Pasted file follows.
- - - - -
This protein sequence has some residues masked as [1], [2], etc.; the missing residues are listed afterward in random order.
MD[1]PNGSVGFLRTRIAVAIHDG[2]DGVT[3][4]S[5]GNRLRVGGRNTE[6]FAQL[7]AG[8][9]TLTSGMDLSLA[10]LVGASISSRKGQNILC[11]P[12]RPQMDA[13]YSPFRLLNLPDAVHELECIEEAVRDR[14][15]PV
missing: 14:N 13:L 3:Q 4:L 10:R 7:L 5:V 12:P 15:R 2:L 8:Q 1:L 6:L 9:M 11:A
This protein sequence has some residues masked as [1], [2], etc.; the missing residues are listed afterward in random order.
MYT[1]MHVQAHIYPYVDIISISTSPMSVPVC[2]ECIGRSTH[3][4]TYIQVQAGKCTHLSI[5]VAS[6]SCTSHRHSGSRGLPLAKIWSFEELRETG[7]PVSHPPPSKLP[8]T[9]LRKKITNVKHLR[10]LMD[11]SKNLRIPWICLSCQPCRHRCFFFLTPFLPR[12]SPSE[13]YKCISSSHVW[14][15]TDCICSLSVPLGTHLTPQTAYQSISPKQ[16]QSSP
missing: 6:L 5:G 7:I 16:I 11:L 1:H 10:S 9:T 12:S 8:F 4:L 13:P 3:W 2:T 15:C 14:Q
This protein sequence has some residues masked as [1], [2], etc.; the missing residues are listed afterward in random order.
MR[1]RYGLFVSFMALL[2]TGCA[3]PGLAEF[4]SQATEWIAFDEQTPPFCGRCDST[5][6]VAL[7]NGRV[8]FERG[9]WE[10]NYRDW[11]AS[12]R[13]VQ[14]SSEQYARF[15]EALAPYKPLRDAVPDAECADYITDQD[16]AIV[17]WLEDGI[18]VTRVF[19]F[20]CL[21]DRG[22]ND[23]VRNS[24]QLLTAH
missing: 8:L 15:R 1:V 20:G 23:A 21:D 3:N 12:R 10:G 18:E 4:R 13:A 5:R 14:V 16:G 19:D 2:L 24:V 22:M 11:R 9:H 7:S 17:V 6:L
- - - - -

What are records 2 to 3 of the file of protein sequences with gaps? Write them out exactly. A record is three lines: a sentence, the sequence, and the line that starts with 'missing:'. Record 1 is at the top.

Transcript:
This protein sequence has some residues masked as [1], [2], etc.; the missing residues are listed afterward in random order.
MYT[1]MHVQAHIYPYVDIISISTSPMSVPVC[2]ECIGRSTH[3][4]TYIQVQAGKCTHLSI[5]VAS[6]SCTSHRHSGSRGLPLAKIWSFEELRETG[7]PVSHPPPSKLP[8]T[9]LRKKITNVKHLR[10]LMD[11]SKNLRIPWICLSCQPCRHRCFFFLTPFLPR[12]SPSE[13]YKCISSSHVW[14][15]TDCICSLSVPLGTHLTPQTAYQSISPKQ[16]QSSP
missing: 6:L 5:G 7:I 16:I 11:L 1:H 10:S 9:T 12:S 8:F 4:L 13:P 3:W 2:T 15:C 14:Q
This protein sequence has some residues masked as [1], [2], etc.; the missing residues are listed afterward in random order.
MR[1]RYGLFVSFMALL[2]TGCA[3]PGLAEF[4]SQATEWIAFDEQTPPFCGRCDST[5][6]VAL[7]NGRV[8]FERG[9]WE[10]NYRDW[11]AS[12]R[13]VQ[14]SSEQYARF[15]EALAPYKPLRDAVPDAECADYITDQD[16]AIV[17]WLEDGI[18]VTRVF[19]F[20]CL[21]DRG[22]ND[23]VRNS[24]QLLTAH
missing: 8:L 15:R 1:V 20:G 23:A 21:D 3:N 12:R 10:G 18:E 4:R 13:A 5:R 14:V 16:G 19:D 2:L 24:V 22:M 11:R 9:H 7:S 17:V 6:L